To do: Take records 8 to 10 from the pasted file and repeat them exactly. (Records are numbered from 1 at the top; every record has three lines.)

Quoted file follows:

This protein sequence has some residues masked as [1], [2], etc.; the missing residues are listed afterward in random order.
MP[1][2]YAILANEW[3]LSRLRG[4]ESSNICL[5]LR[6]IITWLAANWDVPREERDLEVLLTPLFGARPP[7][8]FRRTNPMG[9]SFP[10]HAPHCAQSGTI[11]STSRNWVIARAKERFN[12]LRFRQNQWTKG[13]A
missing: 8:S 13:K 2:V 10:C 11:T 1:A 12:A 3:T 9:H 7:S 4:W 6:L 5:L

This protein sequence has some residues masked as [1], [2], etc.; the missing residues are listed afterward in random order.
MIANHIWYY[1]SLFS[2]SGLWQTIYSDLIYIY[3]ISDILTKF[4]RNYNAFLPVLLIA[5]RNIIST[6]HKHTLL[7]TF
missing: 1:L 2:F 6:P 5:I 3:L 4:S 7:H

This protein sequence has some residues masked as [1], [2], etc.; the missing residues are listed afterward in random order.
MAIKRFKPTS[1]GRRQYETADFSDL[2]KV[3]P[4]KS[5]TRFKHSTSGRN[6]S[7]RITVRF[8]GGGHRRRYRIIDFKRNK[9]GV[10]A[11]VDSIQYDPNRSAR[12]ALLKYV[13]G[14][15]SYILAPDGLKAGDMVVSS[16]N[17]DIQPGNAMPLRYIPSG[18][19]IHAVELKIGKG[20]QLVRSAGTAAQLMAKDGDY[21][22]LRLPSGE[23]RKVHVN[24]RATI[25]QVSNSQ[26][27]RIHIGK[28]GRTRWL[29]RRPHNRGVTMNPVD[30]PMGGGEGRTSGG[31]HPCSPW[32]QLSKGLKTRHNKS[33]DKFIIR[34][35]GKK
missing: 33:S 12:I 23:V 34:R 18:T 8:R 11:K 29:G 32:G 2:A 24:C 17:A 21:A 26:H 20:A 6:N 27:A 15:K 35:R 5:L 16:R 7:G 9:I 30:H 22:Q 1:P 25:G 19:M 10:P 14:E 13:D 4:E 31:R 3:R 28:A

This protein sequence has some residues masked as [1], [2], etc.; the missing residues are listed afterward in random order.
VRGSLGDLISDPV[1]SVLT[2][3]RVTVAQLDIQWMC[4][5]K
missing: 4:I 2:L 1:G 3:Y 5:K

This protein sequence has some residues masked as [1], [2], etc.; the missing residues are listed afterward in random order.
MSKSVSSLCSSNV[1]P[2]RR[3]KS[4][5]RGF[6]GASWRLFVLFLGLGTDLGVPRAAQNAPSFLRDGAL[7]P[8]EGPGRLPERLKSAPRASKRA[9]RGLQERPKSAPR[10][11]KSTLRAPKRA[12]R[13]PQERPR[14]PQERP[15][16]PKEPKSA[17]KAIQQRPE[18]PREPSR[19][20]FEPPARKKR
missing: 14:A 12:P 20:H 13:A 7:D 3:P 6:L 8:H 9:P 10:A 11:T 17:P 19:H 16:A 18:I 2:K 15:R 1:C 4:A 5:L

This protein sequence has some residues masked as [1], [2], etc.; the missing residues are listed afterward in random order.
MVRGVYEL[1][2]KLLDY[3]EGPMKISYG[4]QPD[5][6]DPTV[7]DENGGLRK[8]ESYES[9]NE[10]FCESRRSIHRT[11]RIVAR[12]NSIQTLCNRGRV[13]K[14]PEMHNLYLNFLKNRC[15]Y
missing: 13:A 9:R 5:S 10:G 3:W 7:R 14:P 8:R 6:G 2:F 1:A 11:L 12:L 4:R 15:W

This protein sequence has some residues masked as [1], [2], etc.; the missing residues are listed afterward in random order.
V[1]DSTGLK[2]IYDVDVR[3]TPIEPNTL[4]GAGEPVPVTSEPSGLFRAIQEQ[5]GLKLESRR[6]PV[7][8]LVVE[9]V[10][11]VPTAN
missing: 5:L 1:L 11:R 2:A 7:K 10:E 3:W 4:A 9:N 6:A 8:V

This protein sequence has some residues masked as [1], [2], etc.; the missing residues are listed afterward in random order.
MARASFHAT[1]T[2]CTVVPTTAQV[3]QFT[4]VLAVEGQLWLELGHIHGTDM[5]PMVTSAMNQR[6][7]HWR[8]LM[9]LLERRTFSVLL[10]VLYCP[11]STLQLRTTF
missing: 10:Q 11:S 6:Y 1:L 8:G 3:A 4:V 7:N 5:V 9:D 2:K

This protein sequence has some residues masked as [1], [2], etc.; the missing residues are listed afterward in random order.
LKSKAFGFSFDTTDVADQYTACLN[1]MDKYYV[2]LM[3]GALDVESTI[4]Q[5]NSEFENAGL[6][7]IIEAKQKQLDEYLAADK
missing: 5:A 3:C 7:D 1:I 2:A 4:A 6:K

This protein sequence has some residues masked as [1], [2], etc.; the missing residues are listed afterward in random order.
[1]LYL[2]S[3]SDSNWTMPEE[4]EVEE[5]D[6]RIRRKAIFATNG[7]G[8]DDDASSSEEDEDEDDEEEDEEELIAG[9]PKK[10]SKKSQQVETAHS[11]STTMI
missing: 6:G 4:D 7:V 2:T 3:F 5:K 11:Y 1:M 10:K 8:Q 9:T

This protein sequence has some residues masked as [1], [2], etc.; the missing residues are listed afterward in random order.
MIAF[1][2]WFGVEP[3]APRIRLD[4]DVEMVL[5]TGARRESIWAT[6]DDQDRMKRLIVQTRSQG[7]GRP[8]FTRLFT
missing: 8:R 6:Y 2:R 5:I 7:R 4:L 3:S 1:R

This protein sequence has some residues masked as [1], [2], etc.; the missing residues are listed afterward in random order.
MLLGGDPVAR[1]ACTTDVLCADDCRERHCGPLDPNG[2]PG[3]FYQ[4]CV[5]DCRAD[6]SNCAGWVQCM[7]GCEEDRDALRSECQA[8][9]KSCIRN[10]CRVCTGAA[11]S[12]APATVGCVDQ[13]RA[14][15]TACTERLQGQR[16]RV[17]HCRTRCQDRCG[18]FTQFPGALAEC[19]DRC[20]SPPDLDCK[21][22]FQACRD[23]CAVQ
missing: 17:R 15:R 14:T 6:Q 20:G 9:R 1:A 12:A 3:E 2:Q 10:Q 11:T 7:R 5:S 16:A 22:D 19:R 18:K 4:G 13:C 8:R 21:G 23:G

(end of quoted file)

This protein sequence has some residues masked as [1], [2], etc.; the missing residues are listed afterward in random order.
MARASFHAT[1]T[2]CTVVPTTAQV[3]QFT[4]VLAVEGQLWLELGHIHGTDM[5]PMVTSAMNQR[6][7]HWR[8]LM[9]LLERRTFSVLL[10]VLYCP[11]STLQLRTTF
missing: 10:Q 11:S 6:Y 1:L 8:G 3:A 4:V 7:N 5:V 9:D 2:K

This protein sequence has some residues masked as [1], [2], etc.; the missing residues are listed afterward in random order.
LKSKAFGFSFDTTDVADQYTACLN[1]MDKYYV[2]LM[3]GALDVESTI[4]Q[5]NSEFENAGL[6][7]IIEAKQKQLDEYLAADK
missing: 5:A 3:C 7:D 1:I 2:A 4:A 6:K

This protein sequence has some residues masked as [1], [2], etc.; the missing residues are listed afterward in random order.
[1]LYL[2]S[3]SDSNWTMPEE[4]EVEE[5]D[6]RIRRKAIFATNG[7]G[8]DDDASSSEEDEDEDDEEEDEEELIAG[9]PKK[10]SKKSQQVETAHS[11]STTMI
missing: 6:G 4:D 7:V 2:T 3:F 5:K 11:Y 1:M 10:K 8:Q 9:T